Read Chunka Muni’s latest at Forbes.
I’ve worked with Alan to help bring his insights into the business realm for more than three decades. I also serve on board of Viewpoints Research Institute, the nonprofit research organization that he founded and directs. Drawing on these vantage points and numerous conversations, I’ll try capture his approach to invention. He calls it a method for “escaping the present to invent the future,” and describes it in seven steps … [Forbes.com]
The work of Peter McGraw was highlighted in the article, “When Joking with Your Employees Leads to Bad Behavior.”
As we analyzed the data, we applied the concept of benign violation theory (BVT), first developed by behavioral scientist Peter McGraw at the University of Colorado, Boulder. McGraw and colleagues at the Humor Research Lab (HuRL) came up with BVT as a way of answering an age-old question: what makes things funny? In a nutshell, the theory says that there are three factors for a situation to be humorous: 1) it is seen as a violation (in other words, it goes against accepted norms of the way things should be); 2) it is benign (it isn’t directly threatening); and 3) these factors are occurring simultaneously (it won’t be funny if they happen separately). [HBR.org]
Brigid Schulte recently published “Even Work-Life Balance Experts Are Awful at Balancing Work and Life.”
I’ve come to call this the expert’s dilemma. It’s something I came across again and again, both while I was researching my book, Overwhelmed: Work, Love, and Play When No One Has the Time and in my own search for that elusive state of work-life balance: At a conference a few years ago with “Pioneering Leaders in work-life integration,” I immediately gravitated to the “Overwork” table. There, academics, experts, and business leaders, including a senior VP who’d won accolades for revamping the culture of a large corporation to promote flexibility and work-life balance, confessed that they, themselves, worked like maniacs. I heard the same lament at gatherings of work-life experts from Boston to Lexington to the Bay Area. “In all my years of working in this field, I’ve never met anyone who’s not struggling themselves,” said Ken Matos, vice-president of research at Life Meets Work, a workforce-strategy consulting firm. “There’ve been way too many moments when I’ve been talking to leaders in the work-life field who work crazy hours in order to get other people time off.” [NYMag.com]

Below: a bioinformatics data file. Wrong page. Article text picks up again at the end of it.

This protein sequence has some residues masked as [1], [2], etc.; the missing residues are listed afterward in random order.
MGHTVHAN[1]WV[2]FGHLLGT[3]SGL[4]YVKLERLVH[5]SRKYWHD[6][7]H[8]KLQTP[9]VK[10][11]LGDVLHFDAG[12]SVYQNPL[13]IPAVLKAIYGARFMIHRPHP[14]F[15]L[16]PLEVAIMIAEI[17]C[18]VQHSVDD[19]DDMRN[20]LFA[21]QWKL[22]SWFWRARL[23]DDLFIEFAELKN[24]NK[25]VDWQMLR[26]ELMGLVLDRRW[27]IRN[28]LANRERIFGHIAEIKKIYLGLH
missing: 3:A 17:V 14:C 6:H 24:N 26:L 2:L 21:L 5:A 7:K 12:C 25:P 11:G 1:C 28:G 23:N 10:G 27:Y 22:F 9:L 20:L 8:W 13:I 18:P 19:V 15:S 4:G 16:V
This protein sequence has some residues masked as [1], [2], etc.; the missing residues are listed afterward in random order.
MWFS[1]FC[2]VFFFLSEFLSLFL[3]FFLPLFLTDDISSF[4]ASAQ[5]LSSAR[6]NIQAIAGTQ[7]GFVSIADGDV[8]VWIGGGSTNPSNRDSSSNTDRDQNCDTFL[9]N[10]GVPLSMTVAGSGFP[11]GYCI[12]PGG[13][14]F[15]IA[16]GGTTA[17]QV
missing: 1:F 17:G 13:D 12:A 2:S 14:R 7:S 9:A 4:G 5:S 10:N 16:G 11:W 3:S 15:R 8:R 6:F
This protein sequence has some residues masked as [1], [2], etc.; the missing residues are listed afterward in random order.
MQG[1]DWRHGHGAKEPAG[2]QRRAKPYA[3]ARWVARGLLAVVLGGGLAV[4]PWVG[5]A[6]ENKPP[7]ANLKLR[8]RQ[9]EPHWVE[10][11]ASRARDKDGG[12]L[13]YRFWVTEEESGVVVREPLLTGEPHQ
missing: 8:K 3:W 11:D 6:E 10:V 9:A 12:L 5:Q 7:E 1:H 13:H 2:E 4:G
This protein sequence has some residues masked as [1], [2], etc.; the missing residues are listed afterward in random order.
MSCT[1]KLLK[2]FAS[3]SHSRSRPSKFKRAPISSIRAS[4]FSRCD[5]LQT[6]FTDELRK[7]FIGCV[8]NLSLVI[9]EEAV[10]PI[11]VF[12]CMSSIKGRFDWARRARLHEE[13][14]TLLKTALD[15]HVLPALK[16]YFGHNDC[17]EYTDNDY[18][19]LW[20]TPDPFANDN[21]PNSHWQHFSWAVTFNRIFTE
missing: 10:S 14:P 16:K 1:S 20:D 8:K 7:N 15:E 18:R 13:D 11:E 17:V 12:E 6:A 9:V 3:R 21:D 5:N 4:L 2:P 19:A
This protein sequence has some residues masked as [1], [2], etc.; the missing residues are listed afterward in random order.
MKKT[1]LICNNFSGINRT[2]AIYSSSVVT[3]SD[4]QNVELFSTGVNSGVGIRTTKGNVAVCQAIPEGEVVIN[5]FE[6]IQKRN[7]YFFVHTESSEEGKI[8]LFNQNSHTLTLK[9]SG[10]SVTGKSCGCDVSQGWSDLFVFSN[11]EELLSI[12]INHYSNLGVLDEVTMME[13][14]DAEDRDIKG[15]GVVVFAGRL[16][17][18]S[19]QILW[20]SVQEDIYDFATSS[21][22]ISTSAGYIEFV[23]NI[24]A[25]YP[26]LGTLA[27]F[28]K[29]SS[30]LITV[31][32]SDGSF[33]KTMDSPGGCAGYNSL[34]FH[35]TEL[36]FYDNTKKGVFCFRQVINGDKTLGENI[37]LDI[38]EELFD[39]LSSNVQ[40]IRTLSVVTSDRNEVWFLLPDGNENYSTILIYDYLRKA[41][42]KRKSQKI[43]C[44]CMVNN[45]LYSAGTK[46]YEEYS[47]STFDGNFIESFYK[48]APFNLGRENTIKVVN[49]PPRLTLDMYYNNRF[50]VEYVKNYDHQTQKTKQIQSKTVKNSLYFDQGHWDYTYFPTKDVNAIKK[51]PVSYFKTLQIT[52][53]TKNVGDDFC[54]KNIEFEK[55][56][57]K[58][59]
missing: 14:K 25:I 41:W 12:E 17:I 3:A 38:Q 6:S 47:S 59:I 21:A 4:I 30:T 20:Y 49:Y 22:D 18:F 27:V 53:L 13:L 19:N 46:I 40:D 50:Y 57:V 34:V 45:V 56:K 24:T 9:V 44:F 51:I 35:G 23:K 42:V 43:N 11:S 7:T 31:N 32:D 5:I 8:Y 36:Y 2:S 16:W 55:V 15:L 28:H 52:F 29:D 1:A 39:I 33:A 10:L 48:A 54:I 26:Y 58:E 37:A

Roger Sherman’s new film has been featured in the New York Times.
In the new feature-length documentary “In Search of Israeli Cuisine,” the chef Michael Solomonov travels from one end of Israel to the other sampling food and talking to cooks in a narrative style reminiscent of Anthony Bourdain. After watching this film, one has to conclude that with more than 100 nationalities living within the country’s borders, an Israeli cuisine resists easy definition. Many cuisines — some clearly Jewish, some not — have been validated there in recent decades. Local ingredients have found new standing, blooming even in the Negev desert. While exploring the food mosaic, the film also points out the simmering tension between Arabic and Israeli cooking. [NYTimes.com]
Professor Carol Anderson’s White Rage: The Unspoken Truth of Our Racial Divide has won the National Book Critics Circle award in the criticism category. Congratulations!
This work of cultural criticism about the subtle function of racism in America grew from an essay that Anderson published in The Washington Post in 2014. [WashingtonPost.com]